• FY 2023:
    •  FY 2019 (10/1/2018–9/30/2019) FY 2021 (10/1/2020–9/30/2021)
  • FY 2024
    • FY 2019 (10/1/2018–9/30/2019) FY 2022 (10/1/2021–9/30/2022)

To answer your question in simple terms, any resident who admits directly from the hospital to start a Medicare Part A stay and is readmitted back to the hospital for an unplanned inpatient stay within 30 days of discharge from the hospital will trigger for this measure, unless an exclusion was met. This measure only uses Medicare claims data to calculate discharges from the hospital, SNF admissions, and readmissions to the hospital. No MDS data is used for this measure.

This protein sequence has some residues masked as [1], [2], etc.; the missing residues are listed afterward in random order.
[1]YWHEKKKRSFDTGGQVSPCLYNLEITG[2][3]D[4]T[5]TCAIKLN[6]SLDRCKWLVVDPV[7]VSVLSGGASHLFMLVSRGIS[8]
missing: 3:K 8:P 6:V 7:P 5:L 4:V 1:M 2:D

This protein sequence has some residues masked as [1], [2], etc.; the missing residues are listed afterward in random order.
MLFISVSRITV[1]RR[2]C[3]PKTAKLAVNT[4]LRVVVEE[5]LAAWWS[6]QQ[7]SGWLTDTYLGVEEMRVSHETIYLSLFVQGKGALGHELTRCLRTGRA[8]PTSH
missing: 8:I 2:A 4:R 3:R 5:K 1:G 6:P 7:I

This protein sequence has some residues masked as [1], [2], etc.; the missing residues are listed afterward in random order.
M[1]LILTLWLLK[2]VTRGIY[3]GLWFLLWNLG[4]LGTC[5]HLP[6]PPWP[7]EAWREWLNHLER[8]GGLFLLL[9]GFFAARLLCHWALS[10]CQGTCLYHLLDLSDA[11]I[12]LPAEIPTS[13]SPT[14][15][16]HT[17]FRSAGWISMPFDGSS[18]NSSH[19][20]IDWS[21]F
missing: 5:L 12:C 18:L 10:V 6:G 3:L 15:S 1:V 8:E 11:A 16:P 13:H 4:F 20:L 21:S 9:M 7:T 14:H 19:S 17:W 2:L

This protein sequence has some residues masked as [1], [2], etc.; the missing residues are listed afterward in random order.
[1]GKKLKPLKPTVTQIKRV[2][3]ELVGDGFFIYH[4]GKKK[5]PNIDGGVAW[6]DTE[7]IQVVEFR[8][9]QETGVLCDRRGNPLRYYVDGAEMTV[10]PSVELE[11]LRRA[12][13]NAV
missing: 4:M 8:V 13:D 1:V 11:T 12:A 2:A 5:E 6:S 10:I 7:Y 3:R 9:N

To provide a bit more technical detail, a resident will trigger the SNFRM if they are a Medicare Part A beneficiary who was admitted to a SNF within one day of discharge from an inpatient stay at a Medicare-participating hospital and has an unplanned hospital inpatient readmission within 30 days of the hospital discharge. However, there are exclusions: admissions to other PAC settings, a gap in stay between hospital and SNF, less than 12 months of Medicare enrollment, discharging against medical advice, cancer treatment, prostheses or pregnancy-related hospitalizations, and stays from a critical access hospital. More detailed information is available in the SNFRM Technical Report.

Question 2: On the SNF QRP review and correct reports, how can you tell why a resident is flagging for the discharge self-care and/or mobility report when some of it is related to the comorbidities? We have some residents who gained quite a bit and on discharge still end up flagging.

Response from Jessie McGill, RN, BSN, RAC-MT, RAC-MTA, AAPACN Curriculum Development Specialist: